Collaborative dispositions, knowledge co-construction and monitoring in collaborative problem solving
1University of Oulu, Faculty of Education, Educational Sciences
|Online Access:||PDF Full Text (PDF, 1.1 MB)|
|Persistent link:|| http://urn.fi/URN:NBN:fi:oulu-202108238903
Oulu : M. Truong,
|Publish Date:|| 2021-08-30
|Thesis type:||Master's thesis
Dispositions are trends or frequencies of acts performed consciously, habitually and automatically, influenced by beliefs, attitudes, personal values or commitments (Katz & Raths, 1985; NCATE, 2002). Thus, collaborative learning dispositions are students’ commitments, beliefs, contributions, or attitudes towards collaboration (Wu, Ho, Lin, Chang, & Chen, 2013). In a similar context, a person who has a certain level of disposition will display certain behaviors, so dispositions can be used to predict behaviors that may occur (Katz & Raths, 1985). To enhance learners’ collaborative learning skill, it is necessary to start from teacher students’ collaborative learning dispositions, which may potentially have impacts on their future students’ learning opportunities.
This study aims to investigate what kinds of activities students focus on during collaborative learning processes. Also, the research explores whether there is any difference in the way students demonstrate and contribute diversely in group work when they possess different collaborative disposition scores, measured by questionnaires, which were based on research by Wang, MacCann, Zhuang, Liu and Roberts (2009). Videos from five groups of teacher students (N = 14) were collected and observed. First, the process-oriented qualitative analysis was carried out to assign meaningful events to separate categories of knowledge co-construction and monitoring activities. Then, quantitative analyses were conducted to explore activities executed most regularly as well as correlation between collaborative disposition scores and students’ contributions.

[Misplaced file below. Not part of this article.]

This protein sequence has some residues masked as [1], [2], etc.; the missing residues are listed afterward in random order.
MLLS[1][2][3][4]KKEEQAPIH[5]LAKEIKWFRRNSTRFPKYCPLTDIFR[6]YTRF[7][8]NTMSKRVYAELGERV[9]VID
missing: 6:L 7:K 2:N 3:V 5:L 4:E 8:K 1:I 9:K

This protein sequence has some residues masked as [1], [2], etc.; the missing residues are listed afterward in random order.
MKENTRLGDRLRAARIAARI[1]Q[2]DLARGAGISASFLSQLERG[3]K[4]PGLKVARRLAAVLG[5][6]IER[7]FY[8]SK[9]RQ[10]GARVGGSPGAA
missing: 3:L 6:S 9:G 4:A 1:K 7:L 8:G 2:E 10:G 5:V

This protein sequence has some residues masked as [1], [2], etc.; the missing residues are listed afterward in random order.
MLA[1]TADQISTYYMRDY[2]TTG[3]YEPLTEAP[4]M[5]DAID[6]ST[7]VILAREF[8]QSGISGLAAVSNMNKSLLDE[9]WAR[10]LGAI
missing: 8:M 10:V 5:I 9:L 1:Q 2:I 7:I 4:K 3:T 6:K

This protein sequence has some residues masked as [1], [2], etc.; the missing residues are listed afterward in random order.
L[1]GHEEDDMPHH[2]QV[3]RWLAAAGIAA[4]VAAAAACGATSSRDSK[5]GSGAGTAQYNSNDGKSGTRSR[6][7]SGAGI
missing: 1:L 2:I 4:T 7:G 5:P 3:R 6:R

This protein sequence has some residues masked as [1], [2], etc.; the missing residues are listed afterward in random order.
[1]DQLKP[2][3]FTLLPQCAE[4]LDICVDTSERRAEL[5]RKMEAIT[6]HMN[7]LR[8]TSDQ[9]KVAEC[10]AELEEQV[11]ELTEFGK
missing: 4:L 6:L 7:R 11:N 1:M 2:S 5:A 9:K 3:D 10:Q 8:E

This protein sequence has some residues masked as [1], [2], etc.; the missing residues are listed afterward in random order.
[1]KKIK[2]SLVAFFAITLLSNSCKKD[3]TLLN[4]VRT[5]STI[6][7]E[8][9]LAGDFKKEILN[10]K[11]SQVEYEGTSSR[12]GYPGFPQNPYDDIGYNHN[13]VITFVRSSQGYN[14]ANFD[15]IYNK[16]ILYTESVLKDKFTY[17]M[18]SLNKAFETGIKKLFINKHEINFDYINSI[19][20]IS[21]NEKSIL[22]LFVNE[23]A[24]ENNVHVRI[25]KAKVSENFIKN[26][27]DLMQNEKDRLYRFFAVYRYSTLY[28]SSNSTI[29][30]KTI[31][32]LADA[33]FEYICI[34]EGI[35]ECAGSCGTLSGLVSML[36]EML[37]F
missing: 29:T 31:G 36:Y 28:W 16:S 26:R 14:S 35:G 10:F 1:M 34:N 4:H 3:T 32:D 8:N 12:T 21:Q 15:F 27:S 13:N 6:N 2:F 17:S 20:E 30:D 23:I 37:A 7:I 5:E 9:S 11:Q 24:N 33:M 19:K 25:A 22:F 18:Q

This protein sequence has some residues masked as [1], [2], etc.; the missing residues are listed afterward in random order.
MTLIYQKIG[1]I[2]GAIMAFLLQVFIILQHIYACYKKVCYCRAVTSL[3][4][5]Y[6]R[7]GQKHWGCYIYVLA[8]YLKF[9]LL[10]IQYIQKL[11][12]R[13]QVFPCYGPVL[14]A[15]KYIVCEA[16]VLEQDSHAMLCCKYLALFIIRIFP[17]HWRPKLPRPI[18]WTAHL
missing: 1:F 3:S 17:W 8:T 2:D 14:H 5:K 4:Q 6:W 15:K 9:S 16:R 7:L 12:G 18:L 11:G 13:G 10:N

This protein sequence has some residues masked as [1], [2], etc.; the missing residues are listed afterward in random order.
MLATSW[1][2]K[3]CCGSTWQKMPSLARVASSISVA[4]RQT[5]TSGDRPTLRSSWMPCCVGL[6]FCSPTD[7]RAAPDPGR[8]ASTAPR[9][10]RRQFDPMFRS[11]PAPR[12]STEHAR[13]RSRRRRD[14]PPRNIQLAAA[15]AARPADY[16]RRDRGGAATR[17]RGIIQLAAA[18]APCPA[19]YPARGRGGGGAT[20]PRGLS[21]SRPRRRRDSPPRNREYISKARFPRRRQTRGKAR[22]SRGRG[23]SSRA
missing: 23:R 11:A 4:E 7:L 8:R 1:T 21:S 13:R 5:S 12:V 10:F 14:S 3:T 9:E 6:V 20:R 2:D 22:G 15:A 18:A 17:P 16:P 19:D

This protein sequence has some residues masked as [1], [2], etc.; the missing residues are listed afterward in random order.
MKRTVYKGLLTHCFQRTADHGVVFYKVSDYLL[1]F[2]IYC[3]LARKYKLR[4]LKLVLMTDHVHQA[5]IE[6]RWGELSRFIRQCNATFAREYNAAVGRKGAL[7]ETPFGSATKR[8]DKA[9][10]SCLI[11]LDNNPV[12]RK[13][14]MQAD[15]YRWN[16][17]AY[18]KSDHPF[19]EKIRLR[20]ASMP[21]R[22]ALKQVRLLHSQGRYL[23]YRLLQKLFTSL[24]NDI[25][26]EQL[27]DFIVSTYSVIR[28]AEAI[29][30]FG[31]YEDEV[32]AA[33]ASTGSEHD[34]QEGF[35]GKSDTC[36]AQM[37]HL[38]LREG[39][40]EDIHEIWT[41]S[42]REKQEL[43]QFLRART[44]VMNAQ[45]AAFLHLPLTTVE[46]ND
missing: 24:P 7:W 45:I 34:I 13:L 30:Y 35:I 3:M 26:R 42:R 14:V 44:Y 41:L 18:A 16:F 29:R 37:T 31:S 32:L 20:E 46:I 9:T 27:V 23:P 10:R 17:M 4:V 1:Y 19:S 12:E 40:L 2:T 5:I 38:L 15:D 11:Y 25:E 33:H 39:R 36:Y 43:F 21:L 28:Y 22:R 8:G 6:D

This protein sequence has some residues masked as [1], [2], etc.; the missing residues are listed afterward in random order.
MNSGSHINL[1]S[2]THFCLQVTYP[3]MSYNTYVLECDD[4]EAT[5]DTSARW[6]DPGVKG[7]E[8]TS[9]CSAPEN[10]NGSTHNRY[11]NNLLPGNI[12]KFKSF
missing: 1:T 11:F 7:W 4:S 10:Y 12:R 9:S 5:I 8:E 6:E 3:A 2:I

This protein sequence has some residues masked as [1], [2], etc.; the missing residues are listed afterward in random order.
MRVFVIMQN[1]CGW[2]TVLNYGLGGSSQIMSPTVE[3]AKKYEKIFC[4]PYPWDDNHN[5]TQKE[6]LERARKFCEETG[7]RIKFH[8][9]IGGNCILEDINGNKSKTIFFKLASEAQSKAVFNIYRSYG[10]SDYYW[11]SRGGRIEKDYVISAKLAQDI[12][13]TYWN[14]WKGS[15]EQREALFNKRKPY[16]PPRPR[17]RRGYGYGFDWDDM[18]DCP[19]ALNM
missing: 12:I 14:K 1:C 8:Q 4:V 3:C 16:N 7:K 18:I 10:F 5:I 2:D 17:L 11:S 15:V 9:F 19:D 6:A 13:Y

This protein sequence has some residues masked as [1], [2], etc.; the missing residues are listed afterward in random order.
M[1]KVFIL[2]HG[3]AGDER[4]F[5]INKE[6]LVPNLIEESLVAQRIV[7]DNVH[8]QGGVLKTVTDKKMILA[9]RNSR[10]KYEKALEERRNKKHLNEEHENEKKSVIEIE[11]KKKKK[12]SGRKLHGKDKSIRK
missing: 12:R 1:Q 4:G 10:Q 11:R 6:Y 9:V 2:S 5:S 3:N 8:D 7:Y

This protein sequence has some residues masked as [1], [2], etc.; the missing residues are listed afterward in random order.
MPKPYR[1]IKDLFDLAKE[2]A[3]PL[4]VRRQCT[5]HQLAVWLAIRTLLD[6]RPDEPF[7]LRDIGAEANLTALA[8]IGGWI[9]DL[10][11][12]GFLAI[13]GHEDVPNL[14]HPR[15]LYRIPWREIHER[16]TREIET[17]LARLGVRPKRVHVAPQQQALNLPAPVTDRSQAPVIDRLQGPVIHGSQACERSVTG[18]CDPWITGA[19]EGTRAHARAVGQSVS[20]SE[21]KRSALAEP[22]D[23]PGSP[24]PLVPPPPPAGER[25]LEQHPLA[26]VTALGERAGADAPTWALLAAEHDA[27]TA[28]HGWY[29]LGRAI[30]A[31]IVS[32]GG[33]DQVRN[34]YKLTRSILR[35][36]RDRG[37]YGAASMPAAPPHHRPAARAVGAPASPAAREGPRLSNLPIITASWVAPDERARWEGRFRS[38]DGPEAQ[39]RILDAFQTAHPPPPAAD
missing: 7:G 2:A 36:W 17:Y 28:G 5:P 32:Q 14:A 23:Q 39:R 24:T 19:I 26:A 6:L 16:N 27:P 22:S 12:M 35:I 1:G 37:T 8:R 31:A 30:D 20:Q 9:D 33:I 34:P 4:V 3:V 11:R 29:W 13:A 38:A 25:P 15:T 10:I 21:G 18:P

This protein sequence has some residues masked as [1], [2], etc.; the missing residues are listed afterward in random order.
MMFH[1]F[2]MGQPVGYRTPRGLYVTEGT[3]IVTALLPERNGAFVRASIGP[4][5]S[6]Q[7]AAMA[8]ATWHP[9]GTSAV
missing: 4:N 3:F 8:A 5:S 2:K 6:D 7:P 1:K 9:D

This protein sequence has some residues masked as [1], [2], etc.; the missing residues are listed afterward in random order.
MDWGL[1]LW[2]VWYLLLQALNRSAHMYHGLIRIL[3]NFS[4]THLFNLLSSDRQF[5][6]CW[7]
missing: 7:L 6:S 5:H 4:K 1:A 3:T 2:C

The results of video data, gathered from the PREP21 project indicate that participants were actively sharing ideas, showing approval or disapproval about members’ contributions. Also, they frequently monitored how group tasks had progressed, then suggested following actions. Unexpectedly, there was no considerable relationship between measured collaborative disposition levels and enacted individual level collaborative problem-solving contributions. However, in a case study analysis, active and passive students displayed differently. Additionally, interconnection between knowledge co-construction and monitoring was shown.
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